Judah and Tamar, a Dark Shadow on the History of Israel
There are passages in the Holy Scriptures that surprise us and, if it depended on us, we would not have included them in written revelation. Genesis 38 is one of those passages. However, knowing that “All scripture is given by inspiration of God, and is profitable for doctrine, for reproof, for correction, for instruction in righteousness” (2 Tim 3:16),and that ” whatsoever things were written aforetime were written for our learning” (Rom 15:4), we shall seek to understand what the Lord teaches us through the sad and dark events of this chapter.
Judah, a Forerunner of the Messiah
Judah was the fourth of the twelve sons of Israel and we need to know why God chose him to be a forerunner of the Messiah rather than Reuben, Simeon, or Levi. Naturally speaking, the Lord Jesus should have descended from Reuben, the eldest son, but Genesis 35:22 teaches us how Reuben dishonored his father. In his final discourse, Jacob says this of his eldest son: “Unstable as water, thou shalt not excel; because thou wentest up to thy father’s bed; then defiledst thou it” (49:4). In this same discourse, Jacob denounces the murderous cruelty of Simeon and Levi towards Hamor and Shechem, thus disqualifying his second and third sons from the rights of the firstborn.
In the light of Judah’s behavior in chapter 38, we might well ask how is it that the firstborn’s right wasn’t passed on to Dan the fifth son. If God chose Judah, it was perhaps because of his humiliation when his sin was uncovered. He said: “She hath been more righteous than I” (38:26).
Whatever the reason, the Spirit of God led Jacob to prophesy that the Messiah would stem from the tribe of Judah (Gen 49:10)..
The Unequal Yoke
The disastrous events of this chapter find their roots in Judah’s marriage with the daughter of Shuah the Canaanite, despite Isaac’s interdiction to marry the daughters of Canaan. This principle of going outside the people of God to find a partner is condemned in the New Testament when the apostle writes: “what part hath he that believeth with an infidel?” The brother or sister seeking to marry is not to go into the world to find a partner for life.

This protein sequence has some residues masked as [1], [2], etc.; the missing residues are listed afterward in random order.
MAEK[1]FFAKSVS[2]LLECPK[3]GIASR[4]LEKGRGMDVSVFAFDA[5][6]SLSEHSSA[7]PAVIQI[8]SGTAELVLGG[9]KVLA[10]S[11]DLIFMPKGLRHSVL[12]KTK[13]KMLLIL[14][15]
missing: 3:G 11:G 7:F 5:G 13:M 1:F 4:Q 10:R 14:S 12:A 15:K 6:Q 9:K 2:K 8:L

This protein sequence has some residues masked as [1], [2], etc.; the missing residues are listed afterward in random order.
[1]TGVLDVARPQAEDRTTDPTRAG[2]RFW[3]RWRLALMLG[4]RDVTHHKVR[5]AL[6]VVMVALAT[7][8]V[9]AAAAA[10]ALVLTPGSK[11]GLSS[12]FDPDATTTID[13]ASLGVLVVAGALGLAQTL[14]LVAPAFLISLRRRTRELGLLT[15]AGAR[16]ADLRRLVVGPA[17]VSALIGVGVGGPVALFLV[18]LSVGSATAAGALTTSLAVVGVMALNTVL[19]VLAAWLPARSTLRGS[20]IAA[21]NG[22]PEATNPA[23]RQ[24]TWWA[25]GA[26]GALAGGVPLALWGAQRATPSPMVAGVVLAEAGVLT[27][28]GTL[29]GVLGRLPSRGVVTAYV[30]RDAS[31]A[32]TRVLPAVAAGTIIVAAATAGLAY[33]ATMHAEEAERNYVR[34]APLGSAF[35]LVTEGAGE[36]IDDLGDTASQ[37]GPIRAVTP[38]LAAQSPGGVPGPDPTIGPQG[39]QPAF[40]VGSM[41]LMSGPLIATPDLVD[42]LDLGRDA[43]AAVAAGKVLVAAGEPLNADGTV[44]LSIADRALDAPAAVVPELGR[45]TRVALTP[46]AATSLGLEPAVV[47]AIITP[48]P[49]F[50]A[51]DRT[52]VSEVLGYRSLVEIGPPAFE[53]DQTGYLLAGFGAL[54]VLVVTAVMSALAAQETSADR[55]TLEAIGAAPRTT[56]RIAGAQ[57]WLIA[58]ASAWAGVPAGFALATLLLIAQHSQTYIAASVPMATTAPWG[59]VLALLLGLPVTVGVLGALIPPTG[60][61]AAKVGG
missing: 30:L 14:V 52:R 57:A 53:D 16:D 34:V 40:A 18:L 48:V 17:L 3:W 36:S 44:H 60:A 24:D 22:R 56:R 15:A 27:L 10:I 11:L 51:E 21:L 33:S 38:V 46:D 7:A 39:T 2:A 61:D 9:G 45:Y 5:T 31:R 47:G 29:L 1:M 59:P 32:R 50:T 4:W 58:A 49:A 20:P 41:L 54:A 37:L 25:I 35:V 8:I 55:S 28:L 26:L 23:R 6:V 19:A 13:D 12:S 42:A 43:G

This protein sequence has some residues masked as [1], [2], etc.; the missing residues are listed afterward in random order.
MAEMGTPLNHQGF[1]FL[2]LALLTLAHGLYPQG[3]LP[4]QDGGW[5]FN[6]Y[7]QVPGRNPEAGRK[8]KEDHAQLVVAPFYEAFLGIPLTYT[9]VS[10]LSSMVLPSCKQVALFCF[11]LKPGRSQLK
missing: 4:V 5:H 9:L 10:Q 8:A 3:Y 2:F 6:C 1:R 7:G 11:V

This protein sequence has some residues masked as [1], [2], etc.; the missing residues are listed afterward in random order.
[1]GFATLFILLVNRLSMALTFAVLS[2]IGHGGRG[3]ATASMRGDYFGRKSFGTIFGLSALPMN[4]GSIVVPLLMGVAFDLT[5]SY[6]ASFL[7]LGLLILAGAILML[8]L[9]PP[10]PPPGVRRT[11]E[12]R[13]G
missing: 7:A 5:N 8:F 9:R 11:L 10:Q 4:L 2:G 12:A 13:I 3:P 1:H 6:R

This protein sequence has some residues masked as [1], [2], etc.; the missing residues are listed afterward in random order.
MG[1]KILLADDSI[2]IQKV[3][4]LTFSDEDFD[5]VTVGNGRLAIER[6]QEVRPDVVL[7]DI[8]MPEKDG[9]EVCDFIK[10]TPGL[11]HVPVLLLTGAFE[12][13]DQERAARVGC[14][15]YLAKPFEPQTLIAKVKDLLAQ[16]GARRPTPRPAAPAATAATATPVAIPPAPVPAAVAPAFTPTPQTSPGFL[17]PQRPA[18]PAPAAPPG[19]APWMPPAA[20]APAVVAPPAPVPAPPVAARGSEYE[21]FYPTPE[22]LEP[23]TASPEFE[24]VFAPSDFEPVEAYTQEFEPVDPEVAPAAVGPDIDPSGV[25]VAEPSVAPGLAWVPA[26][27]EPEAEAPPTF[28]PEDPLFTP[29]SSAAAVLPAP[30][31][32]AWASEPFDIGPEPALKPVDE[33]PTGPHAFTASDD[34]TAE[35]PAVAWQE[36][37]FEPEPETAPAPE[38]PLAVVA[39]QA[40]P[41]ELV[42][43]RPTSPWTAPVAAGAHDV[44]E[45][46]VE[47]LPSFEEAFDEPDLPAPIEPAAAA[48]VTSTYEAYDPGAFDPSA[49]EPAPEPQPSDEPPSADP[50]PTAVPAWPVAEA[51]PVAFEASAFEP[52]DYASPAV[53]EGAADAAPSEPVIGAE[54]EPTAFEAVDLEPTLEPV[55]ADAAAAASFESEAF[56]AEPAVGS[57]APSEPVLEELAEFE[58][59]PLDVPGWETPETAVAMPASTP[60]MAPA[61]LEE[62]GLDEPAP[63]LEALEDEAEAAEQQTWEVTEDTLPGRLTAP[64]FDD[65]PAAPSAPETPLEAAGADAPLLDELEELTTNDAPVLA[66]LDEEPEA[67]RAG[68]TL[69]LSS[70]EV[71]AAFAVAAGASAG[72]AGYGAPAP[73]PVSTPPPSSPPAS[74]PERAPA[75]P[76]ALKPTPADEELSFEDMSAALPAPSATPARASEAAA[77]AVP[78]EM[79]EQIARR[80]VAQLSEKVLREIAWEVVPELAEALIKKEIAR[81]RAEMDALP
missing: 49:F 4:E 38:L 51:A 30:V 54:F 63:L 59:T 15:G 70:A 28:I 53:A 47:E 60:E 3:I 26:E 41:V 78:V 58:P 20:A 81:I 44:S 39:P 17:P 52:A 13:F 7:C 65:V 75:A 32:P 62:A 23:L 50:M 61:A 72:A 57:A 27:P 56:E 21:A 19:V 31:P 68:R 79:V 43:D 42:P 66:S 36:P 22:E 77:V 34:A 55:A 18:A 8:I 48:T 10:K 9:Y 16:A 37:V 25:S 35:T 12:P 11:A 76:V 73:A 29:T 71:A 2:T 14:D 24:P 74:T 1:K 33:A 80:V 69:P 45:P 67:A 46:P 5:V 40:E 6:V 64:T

The Christian who unites with the unbeliever will pay very dearly for his disobedience and he will cause suffering to his partner. The situation described in 1 Corinthians 7 concerns those who get saved after marriage and does not constitute a justification to marry someone who does not belong to the Lord. We know of believers who have been disobedient and have owned their error from the depth of their heart and with tears in their eyes.
Such was the wickedness of Judah’s two eldest sons that God cut them off, and as was the custom, after their deaths, the widow should have married the third son to perpetuate the family name. This obligation is confirmed under the law in Deuteronomy 25:5-6. We may suppose that Shelah, the third son was no better than Er and Onan, for Judah expresses the fear the he too would die, as did his older brothers. Thus he leaves Tamar waiting and showed no intention of honoring his word to her.
Evil Companionship Corrupts Good Manners
Judah’s friend was a man called Hirah the Adullamite. When Judah’s wife died, he went to see Hirah. His morality was not that of the people of God. He did not disapprove of what Judah did, but to the contrary, offered to mediate in the affair with Tamar.
This man tells us of the world and its evil influence on the child of God. The believer is not called to live cloistered in some monastery. Remember the words of the Lord Jesus, “I pray not that Thou shouldest take them out of the world, but that Thou shouldest keep them from the evil. They are not of the world, even as I am not of the world” (John 17:15-16). We should not be deceived; in the world there are many good people, honest, decent, and helpful. However, they can be no help on our heaven-bound pilgrimage.
A Guilty Misunderstanding
Tamar saw herself in a situation of being deprived of her rights according to the custom of the nation because of the cowardice and the hardness of Judah. Thus, she put her widow’s garments to one side. She veiled her face and waited at the place where she knew that Judah would pass by. There is nothing to suggest that Tamar dressed in a provocative way such as a harlot would dress. She simply wanted to confront Judah in order to obtain from him what he had promised. Before she could say anything we read: “When Judah saw her, he thought her to be an harlot; because she had covered her face” (v 15). He made the proposition of verse 16, to which she acceded. This experience revealed to Tamar another aspect of her father-in-law’s character, the absence of any true affection. Seeing this woman at the side of the road, he supposed her to be a harlot and imputed evil where there was none.
May God preserve us from this critical spirit that sees no good in anyone. We have seen with Judah, that to see evil in others does not preserve us from the same evil. “Why beholdest thou the mote that is in thy brother’s eye, but considerest not the beam that is in thine own eye ?” (Matt 7:3).
A Hasty Judgment
Three months later Judah discovers that his daughter-in-law is pregnant and orders her to be burnt for playing the harlot. In this respect, let us remember the words of the Lord Jesus: “Judge not, that ye be not judged. For with what judgment ye judge, ye shall be judged.” Judah confesses his fault when he declares: “She hath been more righteous than I.” For this reason he inherits the rights of the firstborn in the place of Ruben, Simeon, and Levi while Tamar will give birth to twins, one of whom, Pharez, finds his place in the genealogy of Christ.
Let us seek to avoid Judah’s errors: an unequal yoke in marriage, failure to keep his word, friendship with the world, and seeing evil where it was absent. This all resulted in judgment being turned back on himself.